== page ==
Young workers today face an increasingly tough job market, but this “millenial” generation also brings with it a suite of technological-savvy and social media skills often absent in the workplace. Raised, educated, and trained in a world that has always known the Internet and with an emphasis on digital media, mobile computing, and online environments, these young people offer rich opportunities for many businesses. However, the culture they represent and the skills they have resent challenges for established companies and their long-term employees. The entrenched worker and the millenial worker have much to learn from each other.
Companies that want to embrace a younger, tech-savvy workforce need to encourage their human resources departments to recruit where these younger jobseekers will see them. In many cases, young candidates emphasize the culture of a particular organization over the actual job description, so hiring managers need to pay attention to company branding and specific benefits that attract the best candidates. As a hiring manager, you want to attract the very best candidates and you have to stand apart. These younger job-seekers are open to job hopping so you want to lure them in to stay.
Traditionally, financial compensation in terms of salary and benefits is a major recruitment strategy. While younger workers, like their predecessors, still look at their take-home pay, job decisions are now based on many additional factors including social media access, choice of mobile device, and the ability to work remotely. This need for flexibility is a distinct difference from workers even a decade ago. Young workers expect to have this flexibility and recruiters need to know this to attract the best candidates.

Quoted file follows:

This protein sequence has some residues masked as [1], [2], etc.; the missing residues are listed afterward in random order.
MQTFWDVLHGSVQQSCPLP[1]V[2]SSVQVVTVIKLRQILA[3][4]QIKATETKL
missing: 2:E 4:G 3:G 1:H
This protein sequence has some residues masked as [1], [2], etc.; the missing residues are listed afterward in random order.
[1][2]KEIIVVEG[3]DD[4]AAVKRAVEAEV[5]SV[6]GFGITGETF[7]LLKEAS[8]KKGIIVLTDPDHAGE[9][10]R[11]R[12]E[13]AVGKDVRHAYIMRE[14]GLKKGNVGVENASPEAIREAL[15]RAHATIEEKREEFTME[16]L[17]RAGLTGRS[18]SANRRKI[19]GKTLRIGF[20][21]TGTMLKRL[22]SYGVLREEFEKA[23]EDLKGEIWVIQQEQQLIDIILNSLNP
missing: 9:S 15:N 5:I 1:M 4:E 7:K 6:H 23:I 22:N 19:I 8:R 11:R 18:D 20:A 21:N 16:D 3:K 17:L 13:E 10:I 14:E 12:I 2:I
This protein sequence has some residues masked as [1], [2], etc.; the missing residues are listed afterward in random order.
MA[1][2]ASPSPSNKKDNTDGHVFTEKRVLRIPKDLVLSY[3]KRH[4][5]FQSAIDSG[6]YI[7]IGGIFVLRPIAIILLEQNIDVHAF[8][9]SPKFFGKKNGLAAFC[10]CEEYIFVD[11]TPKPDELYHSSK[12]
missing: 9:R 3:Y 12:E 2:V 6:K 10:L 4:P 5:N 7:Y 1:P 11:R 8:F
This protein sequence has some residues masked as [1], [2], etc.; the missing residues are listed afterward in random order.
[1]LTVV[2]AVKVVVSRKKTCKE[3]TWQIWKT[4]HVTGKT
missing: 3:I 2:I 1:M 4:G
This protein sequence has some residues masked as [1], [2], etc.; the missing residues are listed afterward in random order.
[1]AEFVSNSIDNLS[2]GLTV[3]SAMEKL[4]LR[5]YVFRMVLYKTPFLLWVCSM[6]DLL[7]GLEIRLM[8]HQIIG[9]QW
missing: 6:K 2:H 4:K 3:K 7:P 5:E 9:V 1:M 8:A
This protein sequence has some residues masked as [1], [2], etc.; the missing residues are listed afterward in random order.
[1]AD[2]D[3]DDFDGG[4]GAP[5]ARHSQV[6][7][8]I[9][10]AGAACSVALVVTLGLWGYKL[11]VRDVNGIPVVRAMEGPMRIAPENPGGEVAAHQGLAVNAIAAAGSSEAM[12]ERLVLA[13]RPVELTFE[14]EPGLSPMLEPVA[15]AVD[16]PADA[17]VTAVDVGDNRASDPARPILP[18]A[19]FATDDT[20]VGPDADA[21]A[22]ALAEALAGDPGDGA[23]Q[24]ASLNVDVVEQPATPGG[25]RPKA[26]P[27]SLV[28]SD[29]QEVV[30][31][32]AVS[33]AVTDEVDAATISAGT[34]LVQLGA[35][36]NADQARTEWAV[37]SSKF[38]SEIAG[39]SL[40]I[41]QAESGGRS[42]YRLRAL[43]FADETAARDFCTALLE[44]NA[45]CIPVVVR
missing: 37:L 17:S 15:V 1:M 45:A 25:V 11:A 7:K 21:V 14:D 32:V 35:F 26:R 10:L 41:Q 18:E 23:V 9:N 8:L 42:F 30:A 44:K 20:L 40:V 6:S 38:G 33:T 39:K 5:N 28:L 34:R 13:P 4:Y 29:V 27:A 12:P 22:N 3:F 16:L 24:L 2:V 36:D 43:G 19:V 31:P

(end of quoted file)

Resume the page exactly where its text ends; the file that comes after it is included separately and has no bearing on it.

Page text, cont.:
The demarcation between work and personal life appears to be blurring. Younger candidates want full access to social media tools and sites while on work time. They prefer to be able to select their own mobile devices for work activities, and they expect to have some of the cost of such devices subsidized by the company. This merging of work and personal activities forces both human resource and information technology departments to rethink their recruitment and infrastructure strategies. More specifically, companies need to open up the way they do business, albeit while still being data secure and minimizing risk, in order to attract the top candidates.
The recruitment and hiring of younger workers can lead to unexpected cultural clashes with established workers. New hires versed in mobile computing, social media, and cloud computing, can be at odds with a workplace culture still dependent, at least at times, on photocopy and fax machines. The transition from college to a cubicle is always tough, but some companies are noticing increased stresses with newer generations. Mentor programs are recommended; pairing a new recruit with a seasoned veteran can yield positive results for both participants. Additionally, while tech-savvy recruits are strong on networking and the tools for communicating, they may need more guidance on completing tasks in an orderly fashion and on collaborating within a business environment.
Young workers need companies, just as companies need young workers. Both can learn from each other and benefit from opportunities. The first step is to realize that the millenial generation is not like the previous generation; the differences include even those workers hired just a decade ago. Emerging digital media tools and networks have radically altered the way young people learn, interact, and, more importantly, what they expect from work. Successful companies are those that can embrace these new avenues and harness the workers’ talents for the continued good of the business’ mission.